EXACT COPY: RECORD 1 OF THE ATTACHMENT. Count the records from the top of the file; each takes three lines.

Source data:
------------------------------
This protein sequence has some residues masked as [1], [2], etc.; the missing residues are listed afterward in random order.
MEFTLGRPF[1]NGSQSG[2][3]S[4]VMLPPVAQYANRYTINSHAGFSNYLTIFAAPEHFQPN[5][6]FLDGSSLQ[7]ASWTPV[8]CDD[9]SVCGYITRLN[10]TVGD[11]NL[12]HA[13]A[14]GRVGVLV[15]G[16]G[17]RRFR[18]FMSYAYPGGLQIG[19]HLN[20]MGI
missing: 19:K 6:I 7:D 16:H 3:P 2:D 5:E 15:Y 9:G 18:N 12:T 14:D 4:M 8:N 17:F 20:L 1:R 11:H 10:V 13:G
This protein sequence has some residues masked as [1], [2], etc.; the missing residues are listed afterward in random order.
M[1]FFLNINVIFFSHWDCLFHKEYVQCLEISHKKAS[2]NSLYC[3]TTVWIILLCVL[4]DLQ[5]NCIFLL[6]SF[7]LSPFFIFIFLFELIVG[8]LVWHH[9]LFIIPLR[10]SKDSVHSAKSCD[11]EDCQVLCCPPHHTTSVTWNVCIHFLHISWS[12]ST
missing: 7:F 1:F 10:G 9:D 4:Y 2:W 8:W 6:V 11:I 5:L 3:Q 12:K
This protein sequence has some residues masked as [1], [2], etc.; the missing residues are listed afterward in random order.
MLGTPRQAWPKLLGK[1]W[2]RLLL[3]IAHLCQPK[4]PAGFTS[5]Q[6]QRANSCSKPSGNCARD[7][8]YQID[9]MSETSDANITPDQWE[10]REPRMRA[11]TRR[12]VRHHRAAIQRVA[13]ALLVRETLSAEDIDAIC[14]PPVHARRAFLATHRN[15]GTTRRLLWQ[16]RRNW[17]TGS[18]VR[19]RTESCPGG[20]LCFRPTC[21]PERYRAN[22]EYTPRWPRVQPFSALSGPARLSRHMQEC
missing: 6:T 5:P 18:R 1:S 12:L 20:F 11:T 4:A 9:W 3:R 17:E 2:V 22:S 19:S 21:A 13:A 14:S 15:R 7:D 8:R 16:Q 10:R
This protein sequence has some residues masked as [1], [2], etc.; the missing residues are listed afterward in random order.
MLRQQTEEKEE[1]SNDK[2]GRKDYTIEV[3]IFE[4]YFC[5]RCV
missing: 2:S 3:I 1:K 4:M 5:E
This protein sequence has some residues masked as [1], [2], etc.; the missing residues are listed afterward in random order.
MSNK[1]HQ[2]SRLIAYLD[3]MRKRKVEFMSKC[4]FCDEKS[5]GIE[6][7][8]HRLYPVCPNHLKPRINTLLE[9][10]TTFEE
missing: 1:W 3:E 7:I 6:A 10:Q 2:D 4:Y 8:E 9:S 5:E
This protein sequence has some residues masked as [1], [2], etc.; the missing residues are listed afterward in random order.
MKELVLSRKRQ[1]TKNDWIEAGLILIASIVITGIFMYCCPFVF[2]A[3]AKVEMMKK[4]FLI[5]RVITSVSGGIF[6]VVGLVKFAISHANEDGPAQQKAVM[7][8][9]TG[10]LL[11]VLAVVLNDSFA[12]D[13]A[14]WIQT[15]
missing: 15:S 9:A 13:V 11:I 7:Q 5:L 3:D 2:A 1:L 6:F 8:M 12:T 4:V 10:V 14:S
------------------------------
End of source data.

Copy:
This protein sequence has some residues masked as [1], [2], etc.; the missing residues are listed afterward in random order.
MEFTLGRPF[1]NGSQSG[2][3]S[4]VMLPPVAQYANRYTINSHAGFSNYLTIFAAPEHFQPN[5][6]FLDGSSLQ[7]ASWTPV[8]CDD[9]SVCGYITRLN[10]TVGD[11]NL[12]HA[13]A[14]GRVGVLV[15]G[16]G[17]RRFR[18]FMSYAYPGGLQIG[19]HLN[20]MGI
missing: 19:K 6:I 7:D 16:H 3:P 2:D 5:E 15:Y 9:G 18:N 12:T 14:D 4:M 8:N 17:F 20:L 1:R 11:H 10:V 13:G